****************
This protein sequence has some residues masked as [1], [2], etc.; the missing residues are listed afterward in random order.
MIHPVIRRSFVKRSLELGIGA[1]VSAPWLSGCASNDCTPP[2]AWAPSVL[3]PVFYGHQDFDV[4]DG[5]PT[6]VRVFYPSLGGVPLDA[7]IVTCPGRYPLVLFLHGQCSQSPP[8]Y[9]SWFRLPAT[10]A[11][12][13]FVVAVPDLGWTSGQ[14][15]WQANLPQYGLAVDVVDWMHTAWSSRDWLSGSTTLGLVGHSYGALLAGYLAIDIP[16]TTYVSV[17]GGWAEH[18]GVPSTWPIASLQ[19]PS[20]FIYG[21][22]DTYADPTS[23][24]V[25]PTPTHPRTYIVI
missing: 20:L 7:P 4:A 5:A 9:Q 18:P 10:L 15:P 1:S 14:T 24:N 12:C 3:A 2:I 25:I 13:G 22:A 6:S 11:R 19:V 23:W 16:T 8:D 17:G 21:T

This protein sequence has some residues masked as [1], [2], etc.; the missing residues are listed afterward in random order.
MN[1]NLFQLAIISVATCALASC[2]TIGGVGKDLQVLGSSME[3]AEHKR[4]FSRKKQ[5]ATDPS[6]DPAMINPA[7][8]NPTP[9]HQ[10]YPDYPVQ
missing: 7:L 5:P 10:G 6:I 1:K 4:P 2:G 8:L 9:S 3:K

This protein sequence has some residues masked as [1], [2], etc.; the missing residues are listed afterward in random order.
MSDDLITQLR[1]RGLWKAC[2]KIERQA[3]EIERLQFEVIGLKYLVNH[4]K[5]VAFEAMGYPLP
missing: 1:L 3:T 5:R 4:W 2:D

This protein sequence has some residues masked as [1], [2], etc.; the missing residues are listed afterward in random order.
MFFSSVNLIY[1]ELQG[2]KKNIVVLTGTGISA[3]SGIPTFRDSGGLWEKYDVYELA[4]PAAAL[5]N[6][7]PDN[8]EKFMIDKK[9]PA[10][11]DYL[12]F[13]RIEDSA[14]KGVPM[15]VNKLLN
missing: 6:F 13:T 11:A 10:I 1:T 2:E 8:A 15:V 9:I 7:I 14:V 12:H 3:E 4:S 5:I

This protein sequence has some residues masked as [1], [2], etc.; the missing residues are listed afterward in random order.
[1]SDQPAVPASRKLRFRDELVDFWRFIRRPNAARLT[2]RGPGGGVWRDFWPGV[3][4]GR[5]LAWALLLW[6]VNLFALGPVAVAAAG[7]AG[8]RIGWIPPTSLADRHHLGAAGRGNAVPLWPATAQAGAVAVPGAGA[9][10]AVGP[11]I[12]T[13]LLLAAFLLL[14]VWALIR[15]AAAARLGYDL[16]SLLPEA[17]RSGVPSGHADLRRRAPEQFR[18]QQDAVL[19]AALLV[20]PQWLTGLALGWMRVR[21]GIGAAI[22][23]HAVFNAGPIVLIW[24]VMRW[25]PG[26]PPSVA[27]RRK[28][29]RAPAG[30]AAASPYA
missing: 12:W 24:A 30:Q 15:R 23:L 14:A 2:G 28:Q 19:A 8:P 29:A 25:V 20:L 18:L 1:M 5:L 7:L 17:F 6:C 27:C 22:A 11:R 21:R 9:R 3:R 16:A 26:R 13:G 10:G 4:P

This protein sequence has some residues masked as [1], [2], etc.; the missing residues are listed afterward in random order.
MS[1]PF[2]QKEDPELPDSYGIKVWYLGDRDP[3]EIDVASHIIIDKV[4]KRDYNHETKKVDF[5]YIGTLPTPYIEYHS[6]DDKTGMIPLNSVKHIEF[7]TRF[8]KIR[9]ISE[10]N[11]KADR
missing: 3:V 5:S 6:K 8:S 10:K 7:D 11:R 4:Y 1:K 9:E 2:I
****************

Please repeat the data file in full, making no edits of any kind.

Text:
This protein sequence has some residues masked as [1], [2], etc.; the missing residues are listed afterward in random order.
MIHPVIRRSFVKRSLELGIGA[1]VSAPWLSGCASNDCTPP[2]AWAPSVL[3]PVFYGHQDFDV[4]DG[5]PT[6]VRVFYPSLGGVPLDA[7]IVTCPGRYPLVLFLHGQCSQSPP[8]Y[9]SWFRLPAT[10]A[11][12][13]FVVAVPDLGWTSGQ[14][15]WQANLPQYGLAVDVVDWMHTAWSSRDWLSGSTTLGLVGHSYGALLAGYLAIDIP[16]TTYVSV[17]GGWAEH[18]GVPSTWPIASLQ[19]PS[20]FIYG[21][22]DTYADPTS[23][24]V[25]PTPTHPRTYIVI
missing: 20:L 7:P 4:A 5:A 9:Q 18:P 10:L 15:P 1:S 14:T 24:N 12:C 3:A 2:I 25:I 13:G 22:A 6:S 11:R 19:V 23:W 16:T 8:D 17:G 21:T

This protein sequence has some residues masked as [1], [2], etc.; the missing residues are listed afterward in random order.
MN[1]NLFQLAIISVATCALASC[2]TIGGVGKDLQVLGSSME[3]AEHKR[4]FSRKKQ[5]ATDPS[6]DPAMINPA[7][8]NPTP[9]HQ[10]YPDYPVQ
missing: 7:L 5:P 10:G 6:I 1:K 4:P 2:G 8:L 9:S 3:K

This protein sequence has some residues masked as [1], [2], etc.; the missing residues are listed afterward in random order.
MSDDLITQLR[1]RGLWKAC[2]KIERQA[3]EIERLQFEVIGLKYLVNH[4]K[5]VAFEAMGYPLP
missing: 1:L 3:T 5:R 4:W 2:D

This protein sequence has some residues masked as [1], [2], etc.; the missing residues are listed afterward in random order.
MFFSSVNLIY[1]ELQG[2]KKNIVVLTGTGISA[3]SGIPTFRDSGGLWEKYDVYELA[4]PAAAL[5]N[6][7]PDN[8]EKFMIDKK[9]PA[10][11]DYL[12]F[13]RIEDSA[14]KGVPM[15]VNKLLN
missing: 6:F 13:T 11:A 10:I 1:T 2:E 8:A 15:V 9:I 7:I 14:V 12:H 3:E 4:S 5:I

This protein sequence has some residues masked as [1], [2], etc.; the missing residues are listed afterward in random order.
[1]SDQPAVPASRKLRFRDELVDFWRFIRRPNAARLT[2]RGPGGGVWRDFWPGV[3][4]GR[5]LAWALLLW[6]VNLFALGPVAVAAAG[7]AG[8]RIGWIPPTSLADRHHLGAAGRGNAVPLWPATAQAGAVAVPGAGA[9][10]AVGP[11]I[12]T[13]LLLAAFLLL[14]VWALIR[15]AAAARLGYDL[16]SLLPEA[17]RSGVPSGHADLRRRAPEQFR[18]QQDAVL[19]AALLV[20]PQWLTGLALGWMRVR[21]GIGAAI[22][23]HAVFNAGPIVLIW[24]VMRW[25]PG[26]PPSVA[27]RRK[28][29]RAPAG[30]AAASPYA
missing: 12:W 24:A 30:Q 15:R 23:L 14:A 2:G 28:Q 19:A 8:P 29:A 25:V 20:L 18:L 1:M 5:L 7:L 17:F 6:C 27:C 22:A 11:R 21:R 9:R 3:R 16:A 26:R 13:G 10:G 4:P

This protein sequence has some residues masked as [1], [2], etc.; the missing residues are listed afterward in random order.
MS[1]PF[2]QKEDPELPDSYGIKVWYLGDRDP[3]EIDVASHIIIDKV[4]KRDYNHETKKVDF[5]YIGTLPTPYIEYHS[6]DDKTGMIPLNSVKHIEF[7]TRF[8]KIR[9]ISE[10]N[11]KADR
missing: 3:V 5:S 6:K 8:S 10:K 7:D 11:R 4:Y 1:K 9:E 2:I